2.   Turkum

3.   Jeyoteshem

4.   Durmasastrum

5.   Cauveyems

Besides, as Rajahmundry had a few Persian schools,52 it also sent a list of Persian and Arabic books studied. These were:


1.   Caremah Aumadunnanmah

2.   Harckarum in Persian

3.   Inshah Culipha and Goolstan

4.   Bahurdanish and Bostan

5.   Abdul Phazul Inshah

6.   Calipha

7.   Khoran


Several collectors, especially the collector of Canara, who did not send any statistical returns at all, mentioned the fact that many of the boys and especially the girls received education at home from their parents, or relatives, or from privately engaged tutors. Many also stated that higher learning is being imparted in Agraharams, etc. However, it was only the collectors of Malabar and of the city of Madras who sent any statistical data on the subject. The collector of Malabar sent such data with regard to higher learning, while the collector of Madras about the boys and girls who were receiving education in their homes. Both the returns are reproduced in Tables 7A & B.

Regarding the data concerning higher learning from Malabar, it is reasonable to assume that though learning through private tutors did exist in most other districts, it was carried out in Malabar to a far greater extent due to its rather different histori­cal and sociological background. As will be noted from Tables 7A & B, those study­ing in this fashion at this period (1823) were about twenty-one times the number of those attending the solitary college supported by the more or less resourceless family of the Samudrin Raja. The Malabar data also shows 194 persons studying medicine. As indigenous medical practitioners existed in every other dis­trict and perhaps in every village—some of them still in receipt of revenue assignments for their services to the communi­ty—it can logically be assumed that similar teaching in Medical Science existed in most other districts too.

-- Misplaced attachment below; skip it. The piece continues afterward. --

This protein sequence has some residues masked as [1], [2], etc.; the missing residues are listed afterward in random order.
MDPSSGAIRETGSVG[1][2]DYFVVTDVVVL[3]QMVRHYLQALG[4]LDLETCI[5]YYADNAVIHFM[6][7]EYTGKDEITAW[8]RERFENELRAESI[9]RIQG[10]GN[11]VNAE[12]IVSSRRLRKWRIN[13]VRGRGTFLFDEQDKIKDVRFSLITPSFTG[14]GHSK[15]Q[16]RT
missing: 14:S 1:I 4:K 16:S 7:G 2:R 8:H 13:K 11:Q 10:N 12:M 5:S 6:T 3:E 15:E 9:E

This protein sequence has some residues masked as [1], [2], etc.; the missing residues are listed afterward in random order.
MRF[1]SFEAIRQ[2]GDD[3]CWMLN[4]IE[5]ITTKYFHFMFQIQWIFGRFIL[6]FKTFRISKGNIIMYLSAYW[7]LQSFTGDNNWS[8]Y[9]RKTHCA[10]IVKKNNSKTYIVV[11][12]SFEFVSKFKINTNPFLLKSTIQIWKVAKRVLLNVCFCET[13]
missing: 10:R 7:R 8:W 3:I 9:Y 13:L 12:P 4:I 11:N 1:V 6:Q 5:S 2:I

What number and proportions in the various disciplines were thus educated privately in the other districts, however, is a specula­tive question. Still, it may not be too erroneous to assume that the number of those ‘privately’ studying Theology, Law, Astrono­my, Metaphysics, Ethics, Poetry and Literature, Medical Science, Music, and Dance (all of which existed in this period) was per­haps several times the number of those who were receiving such education institutionally.